Critics say they’ve heard the same before, and that it never changes the fact that LAPD officers are empowered to pull out their guns too quickly and fire them too freely — especially when they are confronting suspects who do not have guns of their own or who appear mentally ill or intoxicated.

In a year in which LAPD officers have shot 37 people, 17 of them fatally, such questions have become increasingly common. While those figures represent a significant decline from the highs of more than 100 police shootings per year in the early 1990s, they are a significant increase from the 27 people shot by the LAPD, seven of them fatally, in all of 2020, and the 26 shot, 12 fatally, in 2019.

An LAPD estimate earlier this year, when police had shot 30 people, indicated about a third of them were exhibiting signs of mental illness at the time. Officers in recent years have also shot suspects at much farther distances than they perceived them to be in relation to themselves, and when they were unarmed, according to investigations.

There has been much debate about whether there are better tactics for dealing with mentally ill people, including using trained medical clinicians alongside officers. Some have questioned why police are trained to shoot people with knives or blunt objects at a distance, and why officers can’t shoot people in the legs to stop them from getting closer rather than in the center of their bodies, where they are trained to aim.

It’s unclear whether the suspect in the Burlington case had mental issues.

Often in recent years, LAPD reviews have found officers broke policy in how they approached a situation or positioned themselves in relation to suspects, even in instances where the shots they later fired were ruled justified. In some cases, the shots themselves were ruled out of policy. Punishment for such breaches has been meted out, though rarely made public.

In other cases, officers have been cleared of any wrongdoing even when they cause harm to individuals who just happened to be in the vicinity of an incident — as was the case in the shooting of Mely Corado, a manager at Trader Joe’s who was fatally shot by LAPD officers who were chasing and exchanging gunfire with a suspect outside her store.

Police Chief Michel R. Moore and the Police Commission determined that the two officers who opened fire in the encounter that killed Corado were justified in doing so, given the threat posed by the gunman they were chasing, and prosecutors under former Los Angeles County Dist. Atty. Jackie Lacey determined they had committed no crimes.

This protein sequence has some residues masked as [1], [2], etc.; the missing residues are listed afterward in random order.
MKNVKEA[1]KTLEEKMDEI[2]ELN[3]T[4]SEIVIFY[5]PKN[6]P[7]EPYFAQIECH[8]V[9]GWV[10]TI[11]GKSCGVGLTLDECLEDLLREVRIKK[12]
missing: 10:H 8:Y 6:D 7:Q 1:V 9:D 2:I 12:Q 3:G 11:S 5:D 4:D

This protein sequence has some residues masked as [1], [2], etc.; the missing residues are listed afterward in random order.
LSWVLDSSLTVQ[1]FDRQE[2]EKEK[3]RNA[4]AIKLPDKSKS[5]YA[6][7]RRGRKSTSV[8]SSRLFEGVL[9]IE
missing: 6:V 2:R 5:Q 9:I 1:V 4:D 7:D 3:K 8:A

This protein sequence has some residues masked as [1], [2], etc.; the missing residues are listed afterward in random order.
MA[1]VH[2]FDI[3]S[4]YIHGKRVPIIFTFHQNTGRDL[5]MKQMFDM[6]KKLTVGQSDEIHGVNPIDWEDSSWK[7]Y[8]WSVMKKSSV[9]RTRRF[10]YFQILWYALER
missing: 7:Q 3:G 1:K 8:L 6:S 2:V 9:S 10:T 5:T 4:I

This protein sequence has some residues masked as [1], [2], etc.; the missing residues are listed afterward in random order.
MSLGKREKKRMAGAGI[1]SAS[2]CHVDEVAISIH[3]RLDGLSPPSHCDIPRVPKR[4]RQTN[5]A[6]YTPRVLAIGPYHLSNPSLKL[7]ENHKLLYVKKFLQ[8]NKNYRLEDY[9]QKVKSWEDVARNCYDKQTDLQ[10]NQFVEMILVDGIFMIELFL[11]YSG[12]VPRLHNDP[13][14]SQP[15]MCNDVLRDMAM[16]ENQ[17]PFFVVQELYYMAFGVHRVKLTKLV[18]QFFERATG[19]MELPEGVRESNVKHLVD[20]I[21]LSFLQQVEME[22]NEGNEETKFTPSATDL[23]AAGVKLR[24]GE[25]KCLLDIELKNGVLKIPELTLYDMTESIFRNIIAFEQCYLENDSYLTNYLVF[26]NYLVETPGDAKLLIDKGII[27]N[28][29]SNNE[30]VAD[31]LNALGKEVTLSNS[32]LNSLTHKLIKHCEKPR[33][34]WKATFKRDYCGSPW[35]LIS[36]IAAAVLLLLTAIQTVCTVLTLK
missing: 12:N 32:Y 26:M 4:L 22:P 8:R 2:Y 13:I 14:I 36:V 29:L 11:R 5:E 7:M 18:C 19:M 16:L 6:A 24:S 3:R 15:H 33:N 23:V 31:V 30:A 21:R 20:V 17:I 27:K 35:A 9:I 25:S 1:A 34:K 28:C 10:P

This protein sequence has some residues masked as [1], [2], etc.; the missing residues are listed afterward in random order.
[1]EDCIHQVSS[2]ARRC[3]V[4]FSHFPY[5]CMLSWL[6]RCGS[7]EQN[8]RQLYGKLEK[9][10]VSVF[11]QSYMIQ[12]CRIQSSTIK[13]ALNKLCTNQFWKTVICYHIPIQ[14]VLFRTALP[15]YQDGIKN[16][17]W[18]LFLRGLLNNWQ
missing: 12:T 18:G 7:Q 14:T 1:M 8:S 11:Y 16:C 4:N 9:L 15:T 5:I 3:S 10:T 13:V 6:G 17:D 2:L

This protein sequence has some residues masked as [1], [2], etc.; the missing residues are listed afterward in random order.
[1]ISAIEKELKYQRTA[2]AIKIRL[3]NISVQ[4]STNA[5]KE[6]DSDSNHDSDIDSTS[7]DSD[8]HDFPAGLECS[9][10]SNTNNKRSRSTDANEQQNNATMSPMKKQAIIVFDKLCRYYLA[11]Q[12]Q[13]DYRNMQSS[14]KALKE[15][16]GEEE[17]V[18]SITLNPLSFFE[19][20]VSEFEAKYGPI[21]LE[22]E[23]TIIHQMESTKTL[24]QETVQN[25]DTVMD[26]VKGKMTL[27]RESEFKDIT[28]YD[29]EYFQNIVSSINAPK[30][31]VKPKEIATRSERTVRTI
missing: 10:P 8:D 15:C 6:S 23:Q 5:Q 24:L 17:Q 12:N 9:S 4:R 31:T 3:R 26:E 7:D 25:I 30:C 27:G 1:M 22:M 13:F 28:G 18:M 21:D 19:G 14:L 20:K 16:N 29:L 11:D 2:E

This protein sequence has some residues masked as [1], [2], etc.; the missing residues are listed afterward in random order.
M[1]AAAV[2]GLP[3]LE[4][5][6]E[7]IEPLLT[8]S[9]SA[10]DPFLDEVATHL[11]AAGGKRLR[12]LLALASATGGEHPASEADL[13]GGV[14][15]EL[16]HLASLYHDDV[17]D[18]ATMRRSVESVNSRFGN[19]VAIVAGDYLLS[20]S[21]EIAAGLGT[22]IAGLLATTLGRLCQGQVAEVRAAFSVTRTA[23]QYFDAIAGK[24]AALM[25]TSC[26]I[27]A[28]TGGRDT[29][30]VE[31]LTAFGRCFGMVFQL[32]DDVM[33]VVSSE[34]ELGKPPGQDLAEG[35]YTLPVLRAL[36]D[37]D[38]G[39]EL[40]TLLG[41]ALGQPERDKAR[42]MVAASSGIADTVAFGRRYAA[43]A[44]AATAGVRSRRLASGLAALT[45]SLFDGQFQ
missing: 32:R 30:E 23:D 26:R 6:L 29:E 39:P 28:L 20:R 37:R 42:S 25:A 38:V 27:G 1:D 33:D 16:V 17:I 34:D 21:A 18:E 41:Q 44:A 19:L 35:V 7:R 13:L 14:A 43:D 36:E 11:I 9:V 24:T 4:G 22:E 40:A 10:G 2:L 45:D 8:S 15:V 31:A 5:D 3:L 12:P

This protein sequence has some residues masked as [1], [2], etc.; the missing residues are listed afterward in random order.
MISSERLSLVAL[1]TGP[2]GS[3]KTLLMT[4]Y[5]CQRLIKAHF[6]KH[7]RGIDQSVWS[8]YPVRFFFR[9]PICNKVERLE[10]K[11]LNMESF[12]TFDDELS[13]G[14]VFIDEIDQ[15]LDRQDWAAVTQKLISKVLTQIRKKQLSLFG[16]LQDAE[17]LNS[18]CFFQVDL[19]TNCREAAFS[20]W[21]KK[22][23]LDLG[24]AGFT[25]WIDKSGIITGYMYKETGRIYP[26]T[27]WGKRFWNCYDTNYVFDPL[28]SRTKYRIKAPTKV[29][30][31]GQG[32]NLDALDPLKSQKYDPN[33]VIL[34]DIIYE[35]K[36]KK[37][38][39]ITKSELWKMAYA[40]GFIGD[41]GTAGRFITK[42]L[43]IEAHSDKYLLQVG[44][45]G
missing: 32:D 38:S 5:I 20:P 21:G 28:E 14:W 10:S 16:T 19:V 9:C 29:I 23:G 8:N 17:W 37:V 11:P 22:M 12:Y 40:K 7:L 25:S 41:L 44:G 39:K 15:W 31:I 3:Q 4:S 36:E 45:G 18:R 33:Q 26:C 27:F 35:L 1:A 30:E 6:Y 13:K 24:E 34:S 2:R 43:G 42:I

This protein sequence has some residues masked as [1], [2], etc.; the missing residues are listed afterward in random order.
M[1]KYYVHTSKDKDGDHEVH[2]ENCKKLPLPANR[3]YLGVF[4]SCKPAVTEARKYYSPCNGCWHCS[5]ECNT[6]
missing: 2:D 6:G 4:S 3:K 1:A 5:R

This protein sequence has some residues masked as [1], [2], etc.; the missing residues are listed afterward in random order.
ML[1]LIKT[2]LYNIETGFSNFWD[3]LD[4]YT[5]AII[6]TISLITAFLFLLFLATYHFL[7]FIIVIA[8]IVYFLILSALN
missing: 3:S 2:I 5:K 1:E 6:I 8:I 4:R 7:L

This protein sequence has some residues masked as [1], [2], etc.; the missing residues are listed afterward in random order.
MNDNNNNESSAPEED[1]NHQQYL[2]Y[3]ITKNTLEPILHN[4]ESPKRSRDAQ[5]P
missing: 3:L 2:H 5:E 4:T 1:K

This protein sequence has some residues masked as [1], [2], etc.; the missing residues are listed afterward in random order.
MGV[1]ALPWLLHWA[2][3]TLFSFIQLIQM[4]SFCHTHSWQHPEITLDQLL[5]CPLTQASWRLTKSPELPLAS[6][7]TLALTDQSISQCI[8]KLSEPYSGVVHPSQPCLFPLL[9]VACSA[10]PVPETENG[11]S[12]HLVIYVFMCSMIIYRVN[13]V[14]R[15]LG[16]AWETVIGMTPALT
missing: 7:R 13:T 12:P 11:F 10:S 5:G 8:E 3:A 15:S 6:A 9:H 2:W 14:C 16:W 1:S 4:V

The killing, which devastated Corado’s family, enraged activists and spurred concerns about police tactics across the city, seemed to then be glossed over by some of the same officials who had called her killing a tragedy, her brother said.

Albert Corado, who is running to unseat City Councilman Mitch O’Farrell in Council District 13 in part to gain more leverage to force change in the police force, said he now fears the same will happen with Valentina’s killing.

“There’s not a lot of will in the LAPD for them to change and there’s not a lot of will in City Hall, in city government, to hold the police accountable,” he said. “That gives the green light to police to keep doing it.”

Valentina’s family could not be reached for comment Friday. The LAPD had not identified the officers who opened fire at the Burlington as of Friday. A woman who answered the door Friday at Elena Lopez’s home in North Hollywood declined to comment.

Records show that Elena Lopez had previously been convicted of car theft, carrying a loaded gun in public and carrying a gun as a felon. He was arrested by LAPD officers in the San Fernando Valley in August 2020 and charged with domestic battery, stealing a car and recklessly fleeing the police, records show.

He pleaded guilty to domestic battery and fleeing the police and was sentenced to two years in state prison. He was also convicted in Glendale in 2020 of stealing a car and identity theft and sentenced to 141 days in county jail, records show.

In June, Elena Lopez was transferred from Los Angeles County jail to the custody of the state prison system. Dana Simas, a spokeswoman for the corrections department, declined to release his commitment history, citing the LAPD investigation.

At the Burlington store on Friday, strangers came to pay their respects and leave flowers.

As rain started to come down, Leila Murca, 22, and her mother Linda ran up to leave white roses in front of a flickering candle outside the store.

“As a mom, I just wanted to leave flowers,” said Linda Murca. “My heart really goes out to the mom in this difficult time.”

Times staff writer Melanie Mason contributed to this report.